Billionaire head of Seven West Media Kerry Stokes.

Struggling Seven West Media (SWM) is going to use paper to take over its regional TV affiliate Prime Media Group for around $70 million. At the same time it will raise around $25 million in cash by selling its West Australian radio interests to Southern Cross Austereo.

The nature of the transactions tells us everything we need to know about the weak health of Kerry Stokes’ ailing media arm: it has to limit its cash outflows and maximise cash coming in as it pays down more than half-a-billion dollars of debt to its banks.

So buying Prime will use Seven’s highly devalued shares, and selling the radio stations will maximise cash inflow. It is the classic hallmark of a company under considerable financial strain. It really should be looking to shareholders to finance a new share issue to raise more capital to be used to cut debt. But they have been badly burnt by the collapse in the company’s share price in the past year. Both deals are a form of papier-mache finance — one gust of wind and the whole lot could fall over.

The takeover of Prime is an all-share offer — Seven can’t afford to use its falling cash reserves ($94 million at the end of June) to pay around $70 million in cash for Prime. Instead it has been forced to use its shares (which the market reckons are not worth very much at all, seeing their value has slumped by more than 57% in the past year) and is offering the skinny terms of 0.4582 of a Seven West share (38 cents on Thursday).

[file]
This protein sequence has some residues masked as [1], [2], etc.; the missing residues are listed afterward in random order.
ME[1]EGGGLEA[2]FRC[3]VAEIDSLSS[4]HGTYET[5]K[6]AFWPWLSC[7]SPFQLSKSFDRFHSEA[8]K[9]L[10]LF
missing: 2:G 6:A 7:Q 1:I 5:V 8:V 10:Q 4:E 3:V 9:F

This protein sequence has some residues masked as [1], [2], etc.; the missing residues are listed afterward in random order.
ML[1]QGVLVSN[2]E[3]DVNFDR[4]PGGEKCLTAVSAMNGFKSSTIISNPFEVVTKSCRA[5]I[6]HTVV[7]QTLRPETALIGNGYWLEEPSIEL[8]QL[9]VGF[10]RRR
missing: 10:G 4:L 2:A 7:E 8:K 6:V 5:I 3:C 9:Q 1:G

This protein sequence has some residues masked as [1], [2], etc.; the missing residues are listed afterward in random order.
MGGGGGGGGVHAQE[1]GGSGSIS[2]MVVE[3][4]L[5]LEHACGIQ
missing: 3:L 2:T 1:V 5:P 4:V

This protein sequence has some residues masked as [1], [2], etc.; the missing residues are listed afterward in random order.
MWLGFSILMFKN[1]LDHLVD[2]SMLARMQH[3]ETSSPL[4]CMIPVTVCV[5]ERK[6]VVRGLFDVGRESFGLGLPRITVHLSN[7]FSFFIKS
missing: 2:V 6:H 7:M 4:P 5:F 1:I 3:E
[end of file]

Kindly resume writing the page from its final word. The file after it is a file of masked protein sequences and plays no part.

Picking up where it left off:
That values Prime shares at 17.41 cents each which is under the 18 cents the shares closed at on Thursday (which was a fall of 2.7%). WIN owner and Ten affiliate Bruce Gordon indirectly owns 11% of Prime and he will end up with a small stake in the merged company.

The sale of its WA radio stations to Southern Cross for $25 million also doesn’t mean very much (except Seven getting cash to pay down its bank debt), especially for Southern Cross (the irony of Nine’s regional affiliate helping bail out troubled rival, Seven, hasn’t been lost on the rest of the shrinking industry). Southern Cross this week revealed its revenue for July and August for both its radio and regional TV business had fallen a startling 8.5%. The same day, Commercial Radio Australia said radio revenues in the September quarter had fallen 10.2%, with the biggest fall in Perth at 15.9%.

Southern Cross — whose shares are down 24% this week alone — will be going deeper into an industry in which revenue is falling precipitously. That sounds like another recipe for financial disaster.

And there’s a third deal looming: the sale of SWM’s Pacific magazines business to rival Bauer (which is playing hardball) for up to $40 million. No matter how Seven spins it, the three deals are merely more deck-chair shuffling of the Kerry Stokes’ Titanic. They do not address the company’s central problems: over half-a-billion in debt, falling revenues and profits, and audience ratings heading south. Why these deals couldn’t have been done earlier at higher prices under former CEO Tim Worner and the old board is still a major question.

Right now, it all looks like a clearance sale at Best & Less.

Peter Fray

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